If the Brooklyn Nets that destroyed Chicago on Wednesday show up to play that way in every game for the remainder of the year, they’re not going to lose again. The 138-112 win marked only the 16th time that Brooklyn’s Big Three have played in a game together, and for now, Kyrie Irving’s part-time status prohibits him from playing in home games.
There are holes in New York’s executive order, and while in theory, it seems as if Brooklyn can simply pay a recurring fine, that can’t happen.
The ball is still in Irving’s court. He needs to either get vaccinated, or continue to sit at home and watch the Nets play games in New York, San Francisco, and Toronto on television.
The Brooklyn Nets can’t pay a fine for Kyrie Irving to play in home games.
There was only one bad takeaway from Brooklyn’s game on Wednesday night, and it’s that as of right now, the version of that team can’t show up on a nightly basis. The Nets play again on Thursday, but since the game is in New York, Irving can’t play.
Brooklyn hasn’t given up hope, though. According to Adrian Wojnarowski, the organization’s still holding onto the hope that Irving will become a full-time player this season.
Now that Irving’s gotten a taste of what it’s like to play in games with the Nets again, it’s hard to believe that he’s content with not being able to play in home contests. Irving’s a competitor, and given how well the team meshed together against the Bulls, it has to be even more difficult for him to watch from afar.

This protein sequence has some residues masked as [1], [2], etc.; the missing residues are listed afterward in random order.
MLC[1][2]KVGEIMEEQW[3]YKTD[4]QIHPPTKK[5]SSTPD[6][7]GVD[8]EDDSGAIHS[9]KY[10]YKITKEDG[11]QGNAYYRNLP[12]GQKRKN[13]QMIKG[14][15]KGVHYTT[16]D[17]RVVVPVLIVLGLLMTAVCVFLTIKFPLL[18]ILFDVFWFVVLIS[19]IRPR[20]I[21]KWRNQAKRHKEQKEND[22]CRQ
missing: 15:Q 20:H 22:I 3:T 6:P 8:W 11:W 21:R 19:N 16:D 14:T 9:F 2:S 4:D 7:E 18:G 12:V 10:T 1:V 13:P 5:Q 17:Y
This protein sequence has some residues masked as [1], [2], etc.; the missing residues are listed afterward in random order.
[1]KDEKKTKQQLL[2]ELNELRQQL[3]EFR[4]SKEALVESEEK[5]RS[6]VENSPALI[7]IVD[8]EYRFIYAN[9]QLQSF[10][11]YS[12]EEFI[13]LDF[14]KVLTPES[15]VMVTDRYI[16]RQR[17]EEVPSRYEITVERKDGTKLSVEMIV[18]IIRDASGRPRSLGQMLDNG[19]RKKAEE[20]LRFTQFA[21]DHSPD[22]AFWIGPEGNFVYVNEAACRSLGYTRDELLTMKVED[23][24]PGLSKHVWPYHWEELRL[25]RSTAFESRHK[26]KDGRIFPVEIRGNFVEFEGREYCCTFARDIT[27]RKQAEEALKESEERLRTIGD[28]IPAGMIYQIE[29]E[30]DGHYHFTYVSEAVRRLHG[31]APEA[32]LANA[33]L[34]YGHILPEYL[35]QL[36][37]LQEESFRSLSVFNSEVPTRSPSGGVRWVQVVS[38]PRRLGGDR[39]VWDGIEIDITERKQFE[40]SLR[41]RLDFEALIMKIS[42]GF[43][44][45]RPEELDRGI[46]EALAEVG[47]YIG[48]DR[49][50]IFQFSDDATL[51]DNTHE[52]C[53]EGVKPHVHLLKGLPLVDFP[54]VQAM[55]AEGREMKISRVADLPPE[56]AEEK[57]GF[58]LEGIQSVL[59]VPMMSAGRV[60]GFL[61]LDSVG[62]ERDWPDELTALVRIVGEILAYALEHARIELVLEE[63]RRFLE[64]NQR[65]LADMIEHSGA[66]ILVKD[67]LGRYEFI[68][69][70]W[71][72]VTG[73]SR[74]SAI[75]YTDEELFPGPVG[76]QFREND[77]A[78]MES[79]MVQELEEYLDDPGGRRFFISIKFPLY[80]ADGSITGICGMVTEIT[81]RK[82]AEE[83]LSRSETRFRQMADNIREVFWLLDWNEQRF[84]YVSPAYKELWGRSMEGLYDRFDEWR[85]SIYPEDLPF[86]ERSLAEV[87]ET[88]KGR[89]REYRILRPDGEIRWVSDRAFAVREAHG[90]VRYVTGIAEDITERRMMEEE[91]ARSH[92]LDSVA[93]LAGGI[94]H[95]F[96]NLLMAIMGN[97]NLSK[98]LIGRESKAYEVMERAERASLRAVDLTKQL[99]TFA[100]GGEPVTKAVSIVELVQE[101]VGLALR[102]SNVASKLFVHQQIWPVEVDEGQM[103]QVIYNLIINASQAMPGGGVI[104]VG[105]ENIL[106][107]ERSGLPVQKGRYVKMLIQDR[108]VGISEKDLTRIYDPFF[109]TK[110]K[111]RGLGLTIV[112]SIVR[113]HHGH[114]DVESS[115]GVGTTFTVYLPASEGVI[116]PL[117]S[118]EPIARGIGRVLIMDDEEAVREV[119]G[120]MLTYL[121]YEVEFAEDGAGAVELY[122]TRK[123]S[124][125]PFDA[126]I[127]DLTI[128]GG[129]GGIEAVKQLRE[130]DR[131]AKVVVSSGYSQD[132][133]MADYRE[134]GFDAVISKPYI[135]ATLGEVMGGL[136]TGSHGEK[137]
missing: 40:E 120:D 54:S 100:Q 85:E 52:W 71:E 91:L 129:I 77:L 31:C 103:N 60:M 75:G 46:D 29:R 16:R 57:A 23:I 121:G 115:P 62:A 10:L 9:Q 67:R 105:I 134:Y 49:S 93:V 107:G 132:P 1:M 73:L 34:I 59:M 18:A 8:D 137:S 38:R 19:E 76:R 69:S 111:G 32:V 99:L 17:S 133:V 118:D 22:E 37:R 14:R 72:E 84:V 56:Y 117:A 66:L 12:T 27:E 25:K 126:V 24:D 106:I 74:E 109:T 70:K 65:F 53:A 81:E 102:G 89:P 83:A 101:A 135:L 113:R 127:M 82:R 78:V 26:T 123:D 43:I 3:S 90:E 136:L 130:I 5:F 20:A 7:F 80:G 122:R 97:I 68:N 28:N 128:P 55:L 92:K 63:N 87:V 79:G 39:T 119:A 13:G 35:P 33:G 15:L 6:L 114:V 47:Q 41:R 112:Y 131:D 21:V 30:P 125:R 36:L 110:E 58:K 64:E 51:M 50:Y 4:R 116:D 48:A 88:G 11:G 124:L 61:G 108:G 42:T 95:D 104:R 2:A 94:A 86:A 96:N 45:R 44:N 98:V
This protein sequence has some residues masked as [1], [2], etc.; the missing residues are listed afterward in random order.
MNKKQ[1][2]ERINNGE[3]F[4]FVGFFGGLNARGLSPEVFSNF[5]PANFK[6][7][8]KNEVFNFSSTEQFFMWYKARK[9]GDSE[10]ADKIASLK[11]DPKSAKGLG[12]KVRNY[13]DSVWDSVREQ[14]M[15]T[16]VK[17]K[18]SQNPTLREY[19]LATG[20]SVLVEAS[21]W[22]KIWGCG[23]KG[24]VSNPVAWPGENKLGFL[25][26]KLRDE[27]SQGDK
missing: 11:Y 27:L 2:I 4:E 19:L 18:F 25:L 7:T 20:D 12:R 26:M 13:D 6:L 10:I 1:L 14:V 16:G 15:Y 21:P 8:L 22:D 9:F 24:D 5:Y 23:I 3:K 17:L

James Harden is ready for Irving to be back full-time, too. When Harden was asked if he’s hopeful that his teammate will be able to play in all of Brooklyn’s games, he decided to respond with humor.
After the Nets lost to the Bucks on Jan. 7, Kevin Durant weighed in on Irving’s vaccination status.
“I told him how important he is, how much I want him to play every game,” Durant said in his postgame press conference. “But I’m not about to force somebody to get a vaccine, like that’s not my thing. So he can play basketball? Nah, I’m not about to do that.”
Irving’s had to at least speculate about what it’d be like to re-join the team full-time. And based on how Brooklyn played on Wednesday, the other 29 teams in the league should be fearful about the 29-year-old potentially becoming a full-time participant.
In the meantime, the main topic of conversation for the Nets will continue to revolve around Irving’s vaccination status. Although he’s back (sort of), the only way that subject will cease is if the point guard changes his mind.